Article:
Tayte Pollmann’s Tuesday Trail Tip – Running Downhill on Technical Terrain

Tayte Pollmann’s Tuesday Trail Tips series of articles are supported by American Trail Running Association corporate member Nike Trail Running.

Running fast and safe on a steep and rocky downhill can be tricky. Your leg muscles can tense up and your mind might tell you “slow down!” when you’re doing your best to be speedy. Improving your downhill running form will help you be fast and safe on difficult downhills. Here are three questions to ask yourself the next time you run down steep slopes.

Am I leaning slightly forwards?

Your center of mass should be beneath you when you’re running downhill, which means your torso should be leaning slightly forward. This position of your torso allows you to have added stability and efficiency when running downhill. You will feel like you’re moving fast without much effort because gravity is doing all the work. By contrast, leaning too far back expends more effort and you encourage heel striking. Your heels act as brakes when they strike the ground, which wastes energy by forcing your quads and knees to work harder. Additionally, leaning back on loose rock or snow can easily lead to slipping on your caboose.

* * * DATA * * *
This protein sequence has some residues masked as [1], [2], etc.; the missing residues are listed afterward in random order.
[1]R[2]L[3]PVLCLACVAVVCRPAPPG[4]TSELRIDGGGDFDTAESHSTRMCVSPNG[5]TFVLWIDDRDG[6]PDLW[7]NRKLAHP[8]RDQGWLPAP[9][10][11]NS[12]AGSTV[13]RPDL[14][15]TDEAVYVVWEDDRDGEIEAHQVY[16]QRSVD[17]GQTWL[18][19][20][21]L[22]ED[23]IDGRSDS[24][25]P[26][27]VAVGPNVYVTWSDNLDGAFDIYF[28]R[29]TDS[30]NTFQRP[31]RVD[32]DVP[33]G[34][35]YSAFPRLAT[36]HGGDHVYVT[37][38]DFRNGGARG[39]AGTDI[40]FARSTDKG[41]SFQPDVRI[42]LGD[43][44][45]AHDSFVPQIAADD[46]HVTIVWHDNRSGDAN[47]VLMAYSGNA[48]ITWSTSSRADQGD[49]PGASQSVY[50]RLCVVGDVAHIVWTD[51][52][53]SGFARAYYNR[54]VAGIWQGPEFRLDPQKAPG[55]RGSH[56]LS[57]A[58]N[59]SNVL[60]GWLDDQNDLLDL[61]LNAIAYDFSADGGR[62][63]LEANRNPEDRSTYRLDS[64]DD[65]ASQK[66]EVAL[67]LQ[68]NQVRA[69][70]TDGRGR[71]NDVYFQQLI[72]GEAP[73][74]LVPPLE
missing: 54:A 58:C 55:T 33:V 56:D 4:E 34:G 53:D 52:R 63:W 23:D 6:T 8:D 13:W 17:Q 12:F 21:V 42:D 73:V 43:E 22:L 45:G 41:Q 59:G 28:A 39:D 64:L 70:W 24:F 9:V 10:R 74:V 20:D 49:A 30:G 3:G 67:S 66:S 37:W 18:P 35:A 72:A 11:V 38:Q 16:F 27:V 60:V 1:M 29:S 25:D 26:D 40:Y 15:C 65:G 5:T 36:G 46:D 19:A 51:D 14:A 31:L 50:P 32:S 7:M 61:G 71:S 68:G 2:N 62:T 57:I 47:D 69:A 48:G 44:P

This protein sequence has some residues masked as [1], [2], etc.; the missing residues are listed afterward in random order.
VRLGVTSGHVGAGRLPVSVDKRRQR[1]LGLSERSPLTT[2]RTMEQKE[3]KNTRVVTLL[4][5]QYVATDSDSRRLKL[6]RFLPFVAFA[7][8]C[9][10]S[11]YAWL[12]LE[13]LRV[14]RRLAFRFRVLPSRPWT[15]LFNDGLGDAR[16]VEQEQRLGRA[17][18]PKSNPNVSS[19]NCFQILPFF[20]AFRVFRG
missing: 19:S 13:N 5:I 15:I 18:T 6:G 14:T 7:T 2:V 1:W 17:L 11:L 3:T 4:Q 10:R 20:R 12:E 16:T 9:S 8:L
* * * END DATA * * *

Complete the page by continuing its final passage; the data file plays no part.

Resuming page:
2011 World Mountain Running Champion Kasie Enman.

How fast is my cadence?

Your running cadence is determined by how many steps you take per minute while running. Your cadence should be fast when running downhill. This allows you to make quick adjustments with your feet to avoid rocks, roots and other obstacles. Try using a metronome or a watch that counts your cadence and practice running at 180-200 steps per minute.

Anthony Costales at the 2018 World Long Distance Mountain Running Championships. Photo by BikeLife.

How far down the trail do I look?

You should find the right balance between looking at where your foot lands and looking down the trail where your next step will be. As a general rule, I suggest looking at your feet when the trail is very technical and foot placement is critical to avoid tripping on rocks. However, when the downhill is less technical, I no longer look at my feet and look further down the trail. Looking further down the trail allows you to move faster and scan for the most direct route. I find myself alternating between looking at my feet and looking down the trail depending on how the terrain changes.

Andy Wacker at the 2018 World Long Distance Mountain Running Championships. Photo by Robert Urbaniak.